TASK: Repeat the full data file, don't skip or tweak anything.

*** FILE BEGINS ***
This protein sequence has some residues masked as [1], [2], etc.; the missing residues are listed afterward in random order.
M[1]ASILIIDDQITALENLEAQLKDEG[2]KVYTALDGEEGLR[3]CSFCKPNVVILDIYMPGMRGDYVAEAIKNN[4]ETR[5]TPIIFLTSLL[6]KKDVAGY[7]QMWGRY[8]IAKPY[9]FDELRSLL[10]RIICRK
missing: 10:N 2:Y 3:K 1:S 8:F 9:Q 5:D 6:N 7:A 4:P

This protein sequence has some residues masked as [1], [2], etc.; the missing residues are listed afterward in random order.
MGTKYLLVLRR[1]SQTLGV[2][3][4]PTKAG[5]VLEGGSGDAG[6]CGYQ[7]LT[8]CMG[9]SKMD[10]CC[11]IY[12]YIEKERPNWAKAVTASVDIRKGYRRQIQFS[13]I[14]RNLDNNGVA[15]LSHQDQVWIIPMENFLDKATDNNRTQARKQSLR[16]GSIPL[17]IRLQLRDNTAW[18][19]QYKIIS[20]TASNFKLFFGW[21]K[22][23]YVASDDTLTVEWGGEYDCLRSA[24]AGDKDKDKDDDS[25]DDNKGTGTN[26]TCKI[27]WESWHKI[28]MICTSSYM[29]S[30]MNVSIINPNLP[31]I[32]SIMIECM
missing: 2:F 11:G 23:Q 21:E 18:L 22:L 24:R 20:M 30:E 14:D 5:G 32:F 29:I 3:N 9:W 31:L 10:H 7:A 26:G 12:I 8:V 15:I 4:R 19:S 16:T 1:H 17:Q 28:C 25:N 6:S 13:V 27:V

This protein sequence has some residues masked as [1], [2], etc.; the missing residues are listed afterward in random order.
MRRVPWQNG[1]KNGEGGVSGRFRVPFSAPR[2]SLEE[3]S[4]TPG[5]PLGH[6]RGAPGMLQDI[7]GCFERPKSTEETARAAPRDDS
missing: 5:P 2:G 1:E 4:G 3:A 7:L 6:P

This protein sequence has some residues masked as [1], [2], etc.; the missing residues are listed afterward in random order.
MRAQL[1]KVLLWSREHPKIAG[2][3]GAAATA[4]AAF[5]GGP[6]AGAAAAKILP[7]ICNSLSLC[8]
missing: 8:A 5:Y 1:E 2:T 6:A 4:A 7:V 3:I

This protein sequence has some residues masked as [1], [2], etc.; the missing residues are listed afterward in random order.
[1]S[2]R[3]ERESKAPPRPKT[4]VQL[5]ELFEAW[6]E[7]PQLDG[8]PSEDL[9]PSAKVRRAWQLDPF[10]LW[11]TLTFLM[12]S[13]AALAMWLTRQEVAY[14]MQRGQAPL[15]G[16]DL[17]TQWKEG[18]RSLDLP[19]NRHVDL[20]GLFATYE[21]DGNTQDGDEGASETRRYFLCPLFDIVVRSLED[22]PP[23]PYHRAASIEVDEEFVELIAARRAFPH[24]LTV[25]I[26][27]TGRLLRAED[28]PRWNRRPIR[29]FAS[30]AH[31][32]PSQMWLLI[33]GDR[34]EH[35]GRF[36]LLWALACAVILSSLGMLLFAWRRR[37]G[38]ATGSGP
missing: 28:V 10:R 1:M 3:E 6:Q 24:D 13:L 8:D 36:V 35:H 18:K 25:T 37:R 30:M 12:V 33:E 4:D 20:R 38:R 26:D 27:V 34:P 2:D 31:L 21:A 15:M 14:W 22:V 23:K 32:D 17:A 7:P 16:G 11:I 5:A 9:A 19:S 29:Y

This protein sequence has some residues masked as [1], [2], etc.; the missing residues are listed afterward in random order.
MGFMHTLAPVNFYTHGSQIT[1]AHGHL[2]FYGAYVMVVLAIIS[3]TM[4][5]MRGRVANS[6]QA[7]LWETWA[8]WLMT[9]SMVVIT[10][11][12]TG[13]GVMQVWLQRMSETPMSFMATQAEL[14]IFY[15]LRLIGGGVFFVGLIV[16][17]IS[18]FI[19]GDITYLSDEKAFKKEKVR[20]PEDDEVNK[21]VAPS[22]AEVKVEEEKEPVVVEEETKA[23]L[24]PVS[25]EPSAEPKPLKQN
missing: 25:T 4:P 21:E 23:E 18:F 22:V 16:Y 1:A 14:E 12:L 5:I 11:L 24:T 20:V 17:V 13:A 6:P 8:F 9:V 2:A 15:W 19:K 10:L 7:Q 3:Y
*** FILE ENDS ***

This protein sequence has some residues masked as [1], [2], etc.; the missing residues are listed afterward in random order.
M[1]ASILIIDDQITALENLEAQLKDEG[2]KVYTALDGEEGLR[3]CSFCKPNVVILDIYMPGMRGDYVAEAIKNN[4]ETR[5]TPIIFLTSLL[6]KKDVAGY[7]QMWGRY[8]IAKPY[9]FDELRSLL[10]RIICRK
missing: 10:N 2:Y 3:K 1:S 8:F 9:Q 5:D 6:N 7:A 4:P

This protein sequence has some residues masked as [1], [2], etc.; the missing residues are listed afterward in random order.
MGTKYLLVLRR[1]SQTLGV[2][3][4]PTKAG[5]VLEGGSGDAG[6]CGYQ[7]LT[8]CMG[9]SKMD[10]CC[11]IY[12]YIEKERPNWAKAVTASVDIRKGYRRQIQFS[13]I[14]RNLDNNGVA[15]LSHQDQVWIIPMENFLDKATDNNRTQARKQSLR[16]GSIPL[17]IRLQLRDNTAW[18][19]QYKIIS[20]TASNFKLFFGW[21]K[22][23]YVASDDTLTVEWGGEYDCLRSA[24]AGDKDKDKDDDS[25]DDNKGTGTN[26]TCKI[27]WESWHKI[28]MICTSSYM[29]S[30]MNVSIINPNLP[31]I[32]SIMIECM
missing: 2:F 11:G 23:Q 21:E 18:L 22:L 24:R 20:M 30:E 14:D 5:G 32:F 29:I 3:N 9:W 31:L 10:H 7:A 26:G 12:I 8:V 15:I 4:R 19:S 16:T 1:H 17:Q 28:C 25:N 6:S 13:V 27:V

This protein sequence has some residues masked as [1], [2], etc.; the missing residues are listed afterward in random order.
MRRVPWQNG[1]KNGEGGVSGRFRVPFSAPR[2]SLEE[3]S[4]TPG[5]PLGH[6]RGAPGMLQDI[7]GCFERPKSTEETARAAPRDDS
missing: 5:P 2:G 1:E 4:G 3:A 7:L 6:P

This protein sequence has some residues masked as [1], [2], etc.; the missing residues are listed afterward in random order.
MRAQL[1]KVLLWSREHPKIAG[2][3]GAAATA[4]AAF[5]GGP[6]AGAAAAKILP[7]ICNSLSLC[8]
missing: 8:A 5:Y 1:E 2:T 6:A 4:A 7:V 3:I

This protein sequence has some residues masked as [1], [2], etc.; the missing residues are listed afterward in random order.
[1]S[2]R[3]ERESKAPPRPKT[4]VQL[5]ELFEAW[6]E[7]PQLDG[8]PSEDL[9]PSAKVRRAWQLDPF[10]LW[11]TLTFLM[12]S[13]AALAMWLTRQEVAY[14]MQRGQAPL[15]G[16]DL[17]TQWKEG[18]RSLDLP[19]NRHVDL[20]GLFATYE[21]DGNTQDGDEGASETRRYFLCPLFDIVVRSLED[22]PP[23]PYHRAASIEVDEEFVELIAARRAFPH[24]LTV[25]I[26][27]TGRLLRAED[28]PRWNRRPIR[29]FAS[30]AH[31][32]PSQMWLLI[33]GDR[34]EH[35]GRF[36]LLWALACAVILSSLGMLLFAWRRR[37]G[38]ATGSGP
missing: 28:V 10:R 1:M 3:E 6:Q 24:D 13:L 8:D 36:V 35:H 18:K 25:T 37:R 30:M 12:V 33:E 4:D 20:R 38:R 26:D 27:V 34:P 2:D 31:L 21:A 15:M 14:W 22:V 23:K 32:D 17:A 7:P 16:G 11:I 5:A 9:A 19:S 29:Y

This protein sequence has some residues masked as [1], [2], etc.; the missing residues are listed afterward in random order.
MGFMHTLAPVNFYTHGSQIT[1]AHGHL[2]FYGAYVMVVLAIIS[3]TM[4][5]MRGRVANS[6]QA[7]LWETWA[8]WLMT[9]SMVVIT[10][11][12]TG[13]GVMQVWLQRMSETPMSFMATQAEL[14]IFY[15]LRLIGGGVFFVGLIV[16][17]IS[18]FI[19]GDITYLSDEKAFKKEKVR[20]PEDDEVNK[21]VAPS[22]AEVKVEEEKEPVVVEEETKA[23]L[24]PVS[25]EPSAEPKPLKQN
missing: 25:T 4:P 21:E 23:E 18:F 22:V 16:Y 1:A 14:E 12:L 5:I 11:L 24:T 20:V 17:V 13:A 6:P 8:F 9:V 2:A 15:W 19:K 10:L 7:Q 3:Y